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A Successful Method


When you are all ready, take a stock that can spare a swarm; if bees
are on the outside, raise the hive on wedges, and drive them in with a
little water, and disturb them gently with a stick. Now smoke and
invert it, setting the empty hive over. If the two hives are of one
size, and have been made by a workman, there will be no chance for the
bees to escape, except the holes in the side; these you will stop; (no
matter about a sheet tied around it.) With a light hammer or stick,
strike the hive a few times lightly, and then let it remain five
minutes. This is very essential, because most of the bees, if allowed
the opportunity, will fill themselves with honey after such

All regular swarms go forth so laden. A supply is necessary when bad
weather follows soon after. It is also used in forming wax, a very
necessary article in a new hive. The amount of honey carried out of a
stock by a good swarm, together with the weight of the bees (which is
not much), will vary from five to eight pounds.

This, allowing time for the bees to fill their sacks, and supplying the
old stock with a royal cell, I believe is entirely original: the
importance of which the reader can judge.


It is very plain that a queen from such finished cell must be ready to
deposit eggs several days sooner than by any other method that we can
adopt. It is also clear that if we have a dozen queens depositing eggs
by the 10th of June, that our bees are increasing faster, on the whole,
than if but half that number are engaged in it for a month later. There
is yet another advantage. The sooner a young queen can take the place
of the old one in maternal duties, the less time will be lost in
breeding, the more bees there will be to defend the combs from the
moth, and the surest guaranty for surplus honey.

When the bees have filled their sacks, proceed to drive them into the
upper hive by striking the lower one rapidly from five to ten minutes.
A loud humming will mark their first movement. When you think half or
two-thirds are out, raise the hive and inspect progress. They are not
at all disposed to sting in this stage of proceeding, even when they
escape outside. If full of honey, they are seldom provoked to
resentment. The only care will be not to crush too many that get
between the edges of the hives. The loud buzzing is no sign of anger.
If your swarm is not large enough, continue to drive till it is. When
done, the new hive should be set on the stand of the old one. A few
minutes will decide whether you have the queen with the swarm, as they
remain quiet: otherwise uneasy, and run about, when it will be
necessary to drive again.

If both hives are one color, set the old one two feet in front; but if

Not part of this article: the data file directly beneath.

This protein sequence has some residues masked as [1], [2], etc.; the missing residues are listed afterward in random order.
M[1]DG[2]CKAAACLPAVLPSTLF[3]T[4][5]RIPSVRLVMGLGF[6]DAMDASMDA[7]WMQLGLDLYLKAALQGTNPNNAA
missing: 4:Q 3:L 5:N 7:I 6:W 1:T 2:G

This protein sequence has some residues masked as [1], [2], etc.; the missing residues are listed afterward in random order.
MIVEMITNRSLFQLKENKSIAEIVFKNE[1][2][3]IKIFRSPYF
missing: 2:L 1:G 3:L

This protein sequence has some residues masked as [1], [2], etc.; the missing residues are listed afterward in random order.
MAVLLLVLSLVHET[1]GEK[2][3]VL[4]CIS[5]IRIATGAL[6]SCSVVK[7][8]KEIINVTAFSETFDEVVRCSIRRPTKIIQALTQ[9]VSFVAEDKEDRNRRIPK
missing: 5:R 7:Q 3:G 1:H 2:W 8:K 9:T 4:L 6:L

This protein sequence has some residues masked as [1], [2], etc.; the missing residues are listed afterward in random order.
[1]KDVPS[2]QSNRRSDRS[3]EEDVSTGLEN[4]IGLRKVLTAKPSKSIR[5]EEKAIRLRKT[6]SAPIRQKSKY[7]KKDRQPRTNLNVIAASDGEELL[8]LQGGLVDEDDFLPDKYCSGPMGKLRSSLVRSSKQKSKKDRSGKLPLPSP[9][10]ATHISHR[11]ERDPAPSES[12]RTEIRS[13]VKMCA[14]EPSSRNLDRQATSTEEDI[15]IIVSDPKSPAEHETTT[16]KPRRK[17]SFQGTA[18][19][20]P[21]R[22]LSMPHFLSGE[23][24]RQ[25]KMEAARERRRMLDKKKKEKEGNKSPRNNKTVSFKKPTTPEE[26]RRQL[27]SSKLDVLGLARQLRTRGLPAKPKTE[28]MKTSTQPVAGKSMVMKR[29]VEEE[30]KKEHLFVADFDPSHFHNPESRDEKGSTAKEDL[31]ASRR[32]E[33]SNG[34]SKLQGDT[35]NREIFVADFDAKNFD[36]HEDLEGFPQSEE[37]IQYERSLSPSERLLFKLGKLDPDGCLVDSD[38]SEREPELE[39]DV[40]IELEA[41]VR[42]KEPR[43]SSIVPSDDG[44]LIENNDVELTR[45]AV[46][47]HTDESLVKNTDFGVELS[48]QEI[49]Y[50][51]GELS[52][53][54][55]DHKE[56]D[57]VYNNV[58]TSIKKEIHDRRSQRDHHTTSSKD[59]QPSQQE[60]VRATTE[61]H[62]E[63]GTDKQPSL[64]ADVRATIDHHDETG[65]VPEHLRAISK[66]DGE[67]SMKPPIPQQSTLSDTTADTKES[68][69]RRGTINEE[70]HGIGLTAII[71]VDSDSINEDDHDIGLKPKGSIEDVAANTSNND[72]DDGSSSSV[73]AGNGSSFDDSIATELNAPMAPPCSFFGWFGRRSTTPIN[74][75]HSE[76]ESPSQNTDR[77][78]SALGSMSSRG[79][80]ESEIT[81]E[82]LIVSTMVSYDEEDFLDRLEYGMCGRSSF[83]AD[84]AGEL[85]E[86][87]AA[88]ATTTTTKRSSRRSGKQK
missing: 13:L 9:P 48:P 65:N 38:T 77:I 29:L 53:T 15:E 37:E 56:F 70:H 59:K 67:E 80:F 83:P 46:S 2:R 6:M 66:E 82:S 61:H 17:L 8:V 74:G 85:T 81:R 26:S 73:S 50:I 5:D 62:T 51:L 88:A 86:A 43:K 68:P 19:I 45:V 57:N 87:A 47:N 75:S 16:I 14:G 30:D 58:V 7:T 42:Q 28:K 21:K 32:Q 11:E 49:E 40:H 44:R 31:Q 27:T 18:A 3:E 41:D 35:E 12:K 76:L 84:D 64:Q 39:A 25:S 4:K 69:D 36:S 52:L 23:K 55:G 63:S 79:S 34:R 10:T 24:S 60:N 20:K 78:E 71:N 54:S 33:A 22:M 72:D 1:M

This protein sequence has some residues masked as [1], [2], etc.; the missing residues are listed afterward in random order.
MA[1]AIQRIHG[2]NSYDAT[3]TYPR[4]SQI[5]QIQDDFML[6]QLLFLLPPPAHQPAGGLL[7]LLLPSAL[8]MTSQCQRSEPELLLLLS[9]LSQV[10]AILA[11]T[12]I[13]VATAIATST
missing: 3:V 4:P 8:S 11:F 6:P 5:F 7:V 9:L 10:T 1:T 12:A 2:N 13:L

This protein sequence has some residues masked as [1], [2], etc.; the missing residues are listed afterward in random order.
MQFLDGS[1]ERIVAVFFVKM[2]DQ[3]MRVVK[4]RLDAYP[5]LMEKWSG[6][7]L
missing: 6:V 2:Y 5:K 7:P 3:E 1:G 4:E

of different colors, a little more. I prefer this position to setting
the old stock on one side, even when there is room; yet it can make but
little difference. Should you set it on one side, let the distance be
less. When the old stock is taken much farther than this rule, all the
bees that have marked the location (and all the old ones will have done
so) will go back to the old stand, and none but young bees that have
never left home will remain. The same will be the case with the new
swarm if moved off. It will not do to depend on the old queen keeping
them, as she does when they swarm out naturally. This has been my
experience. Try it, reader, and be satisfied, by putting either of the
hives fifteen or twenty feet distant.

Before you turn over the old stock, look among the combs as far as
possible for queens' cells; if any contain eggs or larvae, you may
safely risk their rearing a queen; but otherwise wait till next
morning, or at least twenty-four hours, then go to a stock that has
cast a swarm, and obtain a finished royal cell, as before directed, and
introduce it. You will have a queen here as soon as if it had been left
in the original hive, and no risk of an after swarm, because there is
but one. But when there are young queens in the cells at the time of
driving, after swarms may issue. Should a queen-cell be introduced
immediately, it is more liable to be destroyed than after waiting
twenty-four hours; and then is not always safe. After it has had time
to hatch, (which is about eight days after being sealed), cut it out,
and examine it: if the lower end is open, it indicates that a perfect
queen has left it, and all is safe; but if it is mutilated or open at
the side, it is probable that the queen was destroyed before maturity,
in which case, another cell will have to be given them.

Next: Artificial Swarms Only Safe Near The Swarming Season

Previous: Principles Should Be Understood

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